One of the reasons so many of us are now able to be full-time nomads—even if we’re still among the working—is that technology has finally caught up to our wanderlust. Sure, there have nearly always been helps such as kerosene lanterns and portable stoves, since the first camper hit the road. But the safety, convenience, affordability and ease-of-use of all kinds of technology have improved to the point where almost anyone can manage it enough to become a full-time nomad today, whether still working or retired.
And as much of a blessing as that is, it’s also something of a curse for those who are not particularly adept at things mechanical or technical. Happily, it’s all learnable, regardless. Most of it isn’t difficult to learn, so much as it is a bit overwhelming in the beginning, simply because there is so much to it. This is a really important concept to remember!
The trick in managing the gaining of this knowledge and these skills is like any other: Break it down into smaller, logical chunks that you can take in and retain, at one time; get through each one, then move on to the next.
Give Yourself Time and Space to Learn
I will emphasize that you must have patience and kindness with yourself as you delve into these subjects. Of course, it never hurts to get guidance from someone who already understands what you’re trying to learn. That’s what I hope to offer here: a bit of guidance and understanding, and referrals to other resources whose knowledge and skill exceed my own, and from whom I am also still learning. Which leads me to Important Concept #2: You will never, ever learn everything there is to know about digital communications technology, because it evolves too quickly. So give yourself a break on that, too.
And that’s the biggest concept I will leave you with: Technology is ever-evolving, so none among us will ever know it all. That alone is an overwhelming concept, when you’re just diving into the tech pool. The happy news is that, unless you become a salesperson or installer, you never have to learn it all! You only have to learn about the tech you need to make your road life easier. And the better news is that there are lots of friendly people out here on the road and in the bazillion online learning venues (seriously, in this situation, Professor YouTube is your great and reliable friend) willing to share their knowledge and experience with you, most of it for free!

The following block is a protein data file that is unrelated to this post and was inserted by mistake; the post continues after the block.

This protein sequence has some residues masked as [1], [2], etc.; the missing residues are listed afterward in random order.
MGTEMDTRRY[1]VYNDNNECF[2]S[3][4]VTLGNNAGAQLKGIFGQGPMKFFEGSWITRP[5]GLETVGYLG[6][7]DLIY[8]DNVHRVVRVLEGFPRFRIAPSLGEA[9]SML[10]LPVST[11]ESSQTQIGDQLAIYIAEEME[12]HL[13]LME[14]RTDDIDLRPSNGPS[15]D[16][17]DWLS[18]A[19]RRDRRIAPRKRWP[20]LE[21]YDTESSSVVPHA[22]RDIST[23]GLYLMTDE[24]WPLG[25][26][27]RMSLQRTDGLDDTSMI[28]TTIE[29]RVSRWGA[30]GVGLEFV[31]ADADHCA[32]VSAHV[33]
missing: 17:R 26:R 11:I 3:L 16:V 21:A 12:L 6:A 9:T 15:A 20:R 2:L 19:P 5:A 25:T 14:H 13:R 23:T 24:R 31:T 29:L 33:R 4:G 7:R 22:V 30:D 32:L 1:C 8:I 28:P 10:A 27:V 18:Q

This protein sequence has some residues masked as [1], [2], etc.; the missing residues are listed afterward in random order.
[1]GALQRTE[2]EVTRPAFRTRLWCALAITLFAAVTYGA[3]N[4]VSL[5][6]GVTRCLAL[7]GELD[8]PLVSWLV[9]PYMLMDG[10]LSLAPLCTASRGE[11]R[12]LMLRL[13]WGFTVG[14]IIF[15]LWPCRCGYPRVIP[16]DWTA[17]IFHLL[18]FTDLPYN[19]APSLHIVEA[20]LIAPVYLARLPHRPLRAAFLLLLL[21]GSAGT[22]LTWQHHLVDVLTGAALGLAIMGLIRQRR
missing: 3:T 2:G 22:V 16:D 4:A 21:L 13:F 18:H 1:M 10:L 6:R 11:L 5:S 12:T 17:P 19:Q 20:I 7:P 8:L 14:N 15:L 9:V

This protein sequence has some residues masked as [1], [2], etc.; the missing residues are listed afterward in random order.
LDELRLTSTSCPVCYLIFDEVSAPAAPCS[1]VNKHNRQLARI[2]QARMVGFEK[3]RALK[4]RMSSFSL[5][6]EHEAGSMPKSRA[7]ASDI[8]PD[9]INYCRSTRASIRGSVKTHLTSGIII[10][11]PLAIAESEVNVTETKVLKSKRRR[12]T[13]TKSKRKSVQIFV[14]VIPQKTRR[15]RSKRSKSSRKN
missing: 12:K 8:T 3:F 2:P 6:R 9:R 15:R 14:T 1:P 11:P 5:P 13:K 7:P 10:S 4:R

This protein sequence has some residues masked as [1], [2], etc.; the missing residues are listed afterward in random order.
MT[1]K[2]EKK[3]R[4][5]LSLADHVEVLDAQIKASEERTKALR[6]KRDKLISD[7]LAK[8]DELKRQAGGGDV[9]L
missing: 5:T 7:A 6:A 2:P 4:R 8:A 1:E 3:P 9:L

Stay Aware of Relevant Developments
That said, it’s always a good idea to pay attention to new developments in power and technology. I feel blessed to have come across, early in my pre-nomad knowledge quest, two related resources; from both of which I learned most of what now know about these subject, and both of which I could not live comfortably without on the road. I list them ahead of everything else in this section because they have dealt and continue to deal at some level, with all of the sub-topics listed above.
General Power & Communications
- Power – Propane
- Power – Electric
- Power – Solar
Power – Propane
Nomads use the power and technology of propane in two ways:
- Most recreational vehicles — both driveable and towable — on the market today are equipped with a propane hookup, which runs a variety of amenities when camping:
Propane can help keep you comfortable while you’re on the road, with on-board furnaces and propane-powered aftermarket heaters such as the Mr. Heater Buddy series or the Olympian Wave catalytic heaters to keep you warm on cold nights.
Indoor and outdoor cooking appliances
Propane grills can be connected to the RV propane power source for outdoor cooking. Other cooking options include indoor stoves and ovens for your camping meals.
Fridges and coolers in your rig